Will You Really Realize Energy Savings?

Heat integration may deliver complications instead of expected benefits.

By Andrew Sloley, Contributing Editor

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Startup Options
Figure 2. To get inter-reboiler E33 operating requires temporary use of either inert lift gas or some distillate.
As far as the second question, let’s analyze E33’s impact on duty. The first thing that inter-reboiler does is shift duty from the existing feed-preheat exchangers (E30AB) to a new place. Net energy savings depend upon two factors: how well the existing feed-preheat exchangers work in the first place, and how effective heat in the feed is versus heat in the side reboiler.

Existing feed rate was 225,000 lb/hr at 165°F and bottoms rate was 38,000 lb/hr at 409°F. Before E33 was placed into service, bottoms product temperature after heat integration was 164°F. Temperature pinch limited the existing E30AB exchangers but, from a heat-recovery perspective, they worked very well indeed. Any duty in the new E33 exchanger would be matched 100% by a duty loss in the existing feed-preheat exchangers.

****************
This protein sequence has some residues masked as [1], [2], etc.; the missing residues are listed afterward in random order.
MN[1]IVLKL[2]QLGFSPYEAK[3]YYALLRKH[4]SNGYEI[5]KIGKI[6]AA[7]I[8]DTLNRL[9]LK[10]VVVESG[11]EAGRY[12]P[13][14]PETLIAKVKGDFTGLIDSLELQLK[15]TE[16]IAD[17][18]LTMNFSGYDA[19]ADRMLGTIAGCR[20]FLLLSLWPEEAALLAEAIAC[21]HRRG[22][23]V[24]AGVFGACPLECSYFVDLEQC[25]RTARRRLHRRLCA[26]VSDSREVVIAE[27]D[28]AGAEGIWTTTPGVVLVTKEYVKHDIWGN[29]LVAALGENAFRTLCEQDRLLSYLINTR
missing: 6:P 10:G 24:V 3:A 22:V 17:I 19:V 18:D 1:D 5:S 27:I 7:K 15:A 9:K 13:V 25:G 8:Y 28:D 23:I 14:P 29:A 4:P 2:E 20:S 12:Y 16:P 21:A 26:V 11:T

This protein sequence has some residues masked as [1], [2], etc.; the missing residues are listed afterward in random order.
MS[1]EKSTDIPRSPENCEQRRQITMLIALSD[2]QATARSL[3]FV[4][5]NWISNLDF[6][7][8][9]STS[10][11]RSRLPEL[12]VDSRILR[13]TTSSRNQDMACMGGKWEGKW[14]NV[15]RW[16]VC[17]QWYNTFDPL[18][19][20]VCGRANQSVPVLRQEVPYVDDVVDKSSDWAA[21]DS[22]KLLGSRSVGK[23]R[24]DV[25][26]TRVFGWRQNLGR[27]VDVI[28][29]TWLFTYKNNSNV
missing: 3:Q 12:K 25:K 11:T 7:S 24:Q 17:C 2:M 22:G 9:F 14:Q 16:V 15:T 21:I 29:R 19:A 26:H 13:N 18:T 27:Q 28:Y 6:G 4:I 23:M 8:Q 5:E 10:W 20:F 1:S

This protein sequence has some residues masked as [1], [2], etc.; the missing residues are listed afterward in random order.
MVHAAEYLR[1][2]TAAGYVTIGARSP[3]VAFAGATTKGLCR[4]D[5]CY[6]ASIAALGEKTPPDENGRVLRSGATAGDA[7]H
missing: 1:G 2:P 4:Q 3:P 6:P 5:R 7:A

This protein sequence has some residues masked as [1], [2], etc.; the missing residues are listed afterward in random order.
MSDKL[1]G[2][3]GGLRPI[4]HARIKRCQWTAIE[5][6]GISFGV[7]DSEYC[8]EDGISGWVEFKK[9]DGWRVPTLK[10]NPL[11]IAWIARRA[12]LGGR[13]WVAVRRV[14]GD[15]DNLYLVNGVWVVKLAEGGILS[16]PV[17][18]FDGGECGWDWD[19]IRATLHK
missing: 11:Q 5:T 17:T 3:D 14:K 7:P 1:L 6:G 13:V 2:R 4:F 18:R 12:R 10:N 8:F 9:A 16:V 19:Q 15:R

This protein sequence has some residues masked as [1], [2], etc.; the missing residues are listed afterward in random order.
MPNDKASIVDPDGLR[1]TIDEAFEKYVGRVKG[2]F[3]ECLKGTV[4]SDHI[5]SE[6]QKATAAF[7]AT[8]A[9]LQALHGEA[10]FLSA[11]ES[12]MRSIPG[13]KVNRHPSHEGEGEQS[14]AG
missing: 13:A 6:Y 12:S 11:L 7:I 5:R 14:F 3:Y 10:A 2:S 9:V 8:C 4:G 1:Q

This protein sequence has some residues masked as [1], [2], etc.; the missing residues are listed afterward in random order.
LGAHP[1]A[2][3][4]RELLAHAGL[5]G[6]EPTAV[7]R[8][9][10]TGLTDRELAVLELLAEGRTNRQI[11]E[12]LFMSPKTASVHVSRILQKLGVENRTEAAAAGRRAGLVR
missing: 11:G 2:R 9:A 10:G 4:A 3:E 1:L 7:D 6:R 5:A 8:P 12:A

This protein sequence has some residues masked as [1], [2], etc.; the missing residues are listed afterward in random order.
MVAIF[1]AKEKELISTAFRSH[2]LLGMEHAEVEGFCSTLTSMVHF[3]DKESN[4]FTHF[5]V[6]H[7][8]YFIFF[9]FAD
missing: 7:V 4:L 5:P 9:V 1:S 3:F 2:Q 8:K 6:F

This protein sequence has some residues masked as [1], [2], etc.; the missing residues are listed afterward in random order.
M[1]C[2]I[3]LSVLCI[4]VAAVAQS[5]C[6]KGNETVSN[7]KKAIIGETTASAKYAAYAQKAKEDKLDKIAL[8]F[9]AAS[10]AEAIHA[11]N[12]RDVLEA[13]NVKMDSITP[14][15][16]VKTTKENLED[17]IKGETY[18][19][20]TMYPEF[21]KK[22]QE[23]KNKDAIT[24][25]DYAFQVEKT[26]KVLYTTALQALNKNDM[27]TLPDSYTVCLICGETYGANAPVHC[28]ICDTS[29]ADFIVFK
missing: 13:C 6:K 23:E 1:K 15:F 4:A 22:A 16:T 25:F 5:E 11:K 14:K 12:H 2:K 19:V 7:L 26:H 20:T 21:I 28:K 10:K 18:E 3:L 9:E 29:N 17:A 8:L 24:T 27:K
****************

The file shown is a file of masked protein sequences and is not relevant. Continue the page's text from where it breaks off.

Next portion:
Before E33 was operating, the feed-bottoms exchangers slightly vaporized the feed (~3.4% by weight). In general, shifting duty from feed to reboiler makes fractionation more efficient — as vapor and liquid rates in the tower are higher over more trays. The question is how much more efficient. T07 splits the feed so 187,000 lb/hr go overhead and 38,000 lb/hr exit as bottoms. Simply vaporizing the required amount of feed in the reboiler provides high internal flow rates. Efficiency gain on moving duty from preheat to bottoms is only about 10% of shifted duty. Energy savings totaled only 200,000 Btu/hr or 0.6% of reboiler duty.

The addition of the side reboiler failed on three counts. First, designers didn’t consider the effect of static head, particularly its implications for startup. Second, the inter-reboiler stole duty from the feed preheat instead of adding duty to the system. Third, the process gained only minor efficiency benefits for shifting duty.
Heat integration can save money. However, make sure you understand the entire system before making changes. Also, don’t forget startup requirements. More complex heat integration often means more complex startup procedures or adding special startup lines.


Andrew Sloley is a Chemical Processing contributing editor. You can e-mail him at ASloley@putman.net.

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